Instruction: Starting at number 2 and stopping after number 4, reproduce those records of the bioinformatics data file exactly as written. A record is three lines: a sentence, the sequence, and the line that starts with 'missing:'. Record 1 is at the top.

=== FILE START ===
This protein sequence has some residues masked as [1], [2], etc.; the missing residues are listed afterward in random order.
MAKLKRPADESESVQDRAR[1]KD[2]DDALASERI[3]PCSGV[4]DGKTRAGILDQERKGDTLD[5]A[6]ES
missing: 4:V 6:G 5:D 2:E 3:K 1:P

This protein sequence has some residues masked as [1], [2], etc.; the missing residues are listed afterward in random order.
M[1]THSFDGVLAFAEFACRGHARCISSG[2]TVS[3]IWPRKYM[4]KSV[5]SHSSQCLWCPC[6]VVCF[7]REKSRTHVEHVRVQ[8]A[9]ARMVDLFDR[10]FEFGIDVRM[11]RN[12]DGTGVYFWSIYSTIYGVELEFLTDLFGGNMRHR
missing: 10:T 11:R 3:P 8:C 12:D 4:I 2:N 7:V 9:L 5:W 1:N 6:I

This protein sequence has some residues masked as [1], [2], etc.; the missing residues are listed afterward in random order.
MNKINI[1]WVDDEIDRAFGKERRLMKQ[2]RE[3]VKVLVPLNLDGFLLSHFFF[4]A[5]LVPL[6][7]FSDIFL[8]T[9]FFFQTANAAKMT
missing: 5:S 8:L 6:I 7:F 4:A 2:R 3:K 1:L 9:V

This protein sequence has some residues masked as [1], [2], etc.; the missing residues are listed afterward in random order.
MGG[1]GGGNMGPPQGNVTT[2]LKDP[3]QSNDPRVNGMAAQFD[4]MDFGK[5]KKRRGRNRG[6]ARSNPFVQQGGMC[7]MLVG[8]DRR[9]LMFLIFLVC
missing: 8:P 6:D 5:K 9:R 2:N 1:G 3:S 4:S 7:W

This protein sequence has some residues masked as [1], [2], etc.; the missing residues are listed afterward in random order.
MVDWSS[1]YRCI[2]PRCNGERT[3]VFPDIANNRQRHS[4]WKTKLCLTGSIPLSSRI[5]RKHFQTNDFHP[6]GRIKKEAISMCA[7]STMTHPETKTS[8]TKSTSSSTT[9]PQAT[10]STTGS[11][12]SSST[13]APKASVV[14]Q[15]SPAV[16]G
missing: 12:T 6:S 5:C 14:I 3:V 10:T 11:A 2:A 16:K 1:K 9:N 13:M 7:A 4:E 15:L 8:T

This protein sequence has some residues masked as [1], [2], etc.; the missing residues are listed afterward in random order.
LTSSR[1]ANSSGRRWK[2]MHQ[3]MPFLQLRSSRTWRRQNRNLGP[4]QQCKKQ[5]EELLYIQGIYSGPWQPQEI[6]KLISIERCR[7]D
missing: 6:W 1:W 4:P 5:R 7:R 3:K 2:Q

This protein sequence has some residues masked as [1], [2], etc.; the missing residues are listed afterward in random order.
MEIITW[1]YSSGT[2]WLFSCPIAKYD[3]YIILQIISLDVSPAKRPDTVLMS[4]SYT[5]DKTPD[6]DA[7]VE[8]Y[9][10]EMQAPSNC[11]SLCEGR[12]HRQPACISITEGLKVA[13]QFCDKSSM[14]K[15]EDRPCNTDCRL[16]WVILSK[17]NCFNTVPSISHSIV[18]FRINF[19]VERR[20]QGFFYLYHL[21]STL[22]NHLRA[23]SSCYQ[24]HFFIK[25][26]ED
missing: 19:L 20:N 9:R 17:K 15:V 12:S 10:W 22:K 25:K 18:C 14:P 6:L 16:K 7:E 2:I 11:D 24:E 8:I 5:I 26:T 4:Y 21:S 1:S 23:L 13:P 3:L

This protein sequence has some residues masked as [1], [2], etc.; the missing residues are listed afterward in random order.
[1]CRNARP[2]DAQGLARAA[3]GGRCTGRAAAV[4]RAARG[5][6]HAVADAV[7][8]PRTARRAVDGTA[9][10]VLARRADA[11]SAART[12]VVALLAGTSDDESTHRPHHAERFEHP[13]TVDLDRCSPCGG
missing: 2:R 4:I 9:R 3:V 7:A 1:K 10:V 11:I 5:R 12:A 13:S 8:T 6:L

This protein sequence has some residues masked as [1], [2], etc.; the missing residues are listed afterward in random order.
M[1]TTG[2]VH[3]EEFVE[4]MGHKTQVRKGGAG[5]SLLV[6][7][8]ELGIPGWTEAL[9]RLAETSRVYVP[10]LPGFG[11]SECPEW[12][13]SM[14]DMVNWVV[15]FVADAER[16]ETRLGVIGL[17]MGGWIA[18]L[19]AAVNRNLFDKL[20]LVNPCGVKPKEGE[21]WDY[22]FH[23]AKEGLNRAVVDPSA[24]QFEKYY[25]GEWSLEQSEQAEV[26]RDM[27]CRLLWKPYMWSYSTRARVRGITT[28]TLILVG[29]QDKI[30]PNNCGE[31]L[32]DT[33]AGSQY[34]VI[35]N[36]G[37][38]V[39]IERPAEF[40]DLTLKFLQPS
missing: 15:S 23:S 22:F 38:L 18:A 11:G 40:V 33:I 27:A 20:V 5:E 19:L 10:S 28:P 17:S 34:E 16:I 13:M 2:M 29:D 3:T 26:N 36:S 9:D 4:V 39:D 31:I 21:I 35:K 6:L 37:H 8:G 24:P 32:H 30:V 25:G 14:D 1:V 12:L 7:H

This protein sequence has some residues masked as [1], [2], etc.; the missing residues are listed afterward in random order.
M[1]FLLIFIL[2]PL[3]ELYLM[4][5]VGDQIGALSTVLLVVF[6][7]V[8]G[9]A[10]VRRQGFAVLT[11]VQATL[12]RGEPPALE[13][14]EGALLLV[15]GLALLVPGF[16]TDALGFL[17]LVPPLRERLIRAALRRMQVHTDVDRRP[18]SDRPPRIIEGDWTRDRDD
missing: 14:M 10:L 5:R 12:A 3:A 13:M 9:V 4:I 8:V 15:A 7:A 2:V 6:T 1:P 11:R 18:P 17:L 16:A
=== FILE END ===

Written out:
This protein sequence has some residues masked as [1], [2], etc.; the missing residues are listed afterward in random order.
M[1]THSFDGVLAFAEFACRGHARCISSG[2]TVS[3]IWPRKYM[4]KSV[5]SHSSQCLWCPC[6]VVCF[7]REKSRTHVEHVRVQ[8]A[9]ARMVDLFDR[10]FEFGIDVRM[11]RN[12]DGTGVYFWSIYSTIYGVELEFLTDLFGGNMRHR
missing: 10:T 11:R 3:P 8:C 12:D 4:I 2:N 7:V 9:L 5:W 1:N 6:I

This protein sequence has some residues masked as [1], [2], etc.; the missing residues are listed afterward in random order.
MNKINI[1]WVDDEIDRAFGKERRLMKQ[2]RE[3]VKVLVPLNLDGFLLSHFFF[4]A[5]LVPL[6][7]FSDIFL[8]T[9]FFFQTANAAKMT
missing: 5:S 8:L 6:I 7:F 4:A 2:R 3:K 1:L 9:V

This protein sequence has some residues masked as [1], [2], etc.; the missing residues are listed afterward in random order.
MGG[1]GGGNMGPPQGNVTT[2]LKDP[3]QSNDPRVNGMAAQFD[4]MDFGK[5]KKRRGRNRG[6]ARSNPFVQQGGMC[7]MLVG[8]DRR[9]LMFLIFLVC
missing: 8:P 6:D 5:K 9:R 2:N 1:G 3:S 4:S 7:W